Category: Couples / Close Relationships

PS8- #A11 - Importance of Attributions and Warmth in the Perception of Criticism Among Blacks and Whites

Saturday, Nov 18
8:30 AM – 9:30 AM
Location: Indigo Ballroom CDGH, Level 2, Indigo Level

Keywords: Couples / Close Relationships | African Americans/Black Americans | Cultural Diversity/ Vulnerable Populations

Patients’ perceived criticism from relatives as well as how upset they become in response to this criticism predicts poor patient outcomes for an array of mental disorders. Little is known about the factors that predict perceived criticism and upset due to criticism, but previous studies suggest attributions of criticism may play an important role. Research also suggests that perceptions of relatives’ warmth may protect against the negative effects of relatives’ criticism in non-White racial groups. The present study examined the relationships among attributions of criticism, warmth, perceived constructive and destructive criticism, and upset due to criticism in a sample of Black and White community participants (N = 272). In the present study, participants completed measures of destructive and constructive criticism from the most influential person in their lives (either a romantic partner or parent) as well as the Attributions of Criticism Scale (ACS), a 21-item questionnaire that assesses participants’ attributions about the intentions driving their romantic partners’/parents’ criticism. Consistent with previous work, psychometric tests showed that the ACS demonstrated a two-factor structure with factors corresponding to positive and negative attributions. These factors were highly internally consistent for both Blacks and Whites (αs > .91). We predicted that positive attributions would be related to more perceived constructive criticism and less upset due to criticism, whereas negative attributions would be related to more perceived destructive criticism and upset. Results showed that positive attributions were indeed associated with more perceived constructive criticism (β = .69, p < .001) and less upset (β = -.20, p = .002), whereas negative attributions were associated with more destructive criticism (β = .71, p < .001) and upset, β = .53, p < .001. Based on previous research, we hypothesized that African Americans would make more positive attributions and fewer negative attributions about criticism than Whites. We also predicted that African Americans would perceive less destructive criticism, more constructive criticism, and greater warmth than Whites. Contrary to prediction, no racial differences in mean levels of attributions, the types of perceived criticism, or warmth emerged (ps > .10). However, Blacks were less upset by criticism than Whites. In a regression predicting upset, a significant interaction of race and warmth emerged (β = .28, p < .001) such that Blacks were less upset by criticism than Whites except when relatives were perceived to be low on warmth. Results support the hypothesis that attributions are related to perceived constructive and destructive criticism as well as upset due to criticism. Our results also suggest that appraisals of relatives’ warmth may buffer against upset for Blacks but not for Whites.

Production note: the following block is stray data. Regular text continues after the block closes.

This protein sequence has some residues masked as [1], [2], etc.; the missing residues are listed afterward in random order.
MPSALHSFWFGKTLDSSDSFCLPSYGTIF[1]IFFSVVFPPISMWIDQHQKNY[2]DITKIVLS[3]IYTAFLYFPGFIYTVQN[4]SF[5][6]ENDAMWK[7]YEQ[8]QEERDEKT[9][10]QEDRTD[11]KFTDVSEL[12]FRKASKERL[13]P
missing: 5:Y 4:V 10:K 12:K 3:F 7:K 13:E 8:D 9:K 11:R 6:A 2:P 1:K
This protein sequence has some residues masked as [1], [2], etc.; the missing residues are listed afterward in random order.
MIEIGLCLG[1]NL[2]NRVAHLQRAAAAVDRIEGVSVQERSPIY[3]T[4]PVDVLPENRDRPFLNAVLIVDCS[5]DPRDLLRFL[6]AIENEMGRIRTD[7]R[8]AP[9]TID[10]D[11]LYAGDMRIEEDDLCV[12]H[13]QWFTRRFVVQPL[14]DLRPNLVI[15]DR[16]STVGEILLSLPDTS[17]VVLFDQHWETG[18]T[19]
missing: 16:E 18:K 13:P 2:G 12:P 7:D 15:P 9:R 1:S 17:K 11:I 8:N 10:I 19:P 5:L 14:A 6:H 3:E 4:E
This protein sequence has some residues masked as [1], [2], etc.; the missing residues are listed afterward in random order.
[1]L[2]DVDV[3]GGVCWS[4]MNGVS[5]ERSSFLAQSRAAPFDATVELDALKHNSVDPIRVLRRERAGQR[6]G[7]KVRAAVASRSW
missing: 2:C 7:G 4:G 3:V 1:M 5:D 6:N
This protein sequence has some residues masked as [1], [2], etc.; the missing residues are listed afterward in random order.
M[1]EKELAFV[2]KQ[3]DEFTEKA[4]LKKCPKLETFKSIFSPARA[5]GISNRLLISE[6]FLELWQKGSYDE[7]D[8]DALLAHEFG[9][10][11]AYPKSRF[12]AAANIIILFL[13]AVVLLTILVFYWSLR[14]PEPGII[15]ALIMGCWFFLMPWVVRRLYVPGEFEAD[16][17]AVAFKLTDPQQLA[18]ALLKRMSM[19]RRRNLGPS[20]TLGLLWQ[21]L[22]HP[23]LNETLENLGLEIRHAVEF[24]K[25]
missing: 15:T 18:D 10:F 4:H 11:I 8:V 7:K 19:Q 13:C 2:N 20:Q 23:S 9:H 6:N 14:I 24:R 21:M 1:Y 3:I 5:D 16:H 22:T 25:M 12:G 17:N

Kelly M. Allred

Graduate Student
University of Pennsylvania
Philadelphia, Pennsylvania

Dianne L. Chambless

University of Pennsylvania, Department of Psychology, PA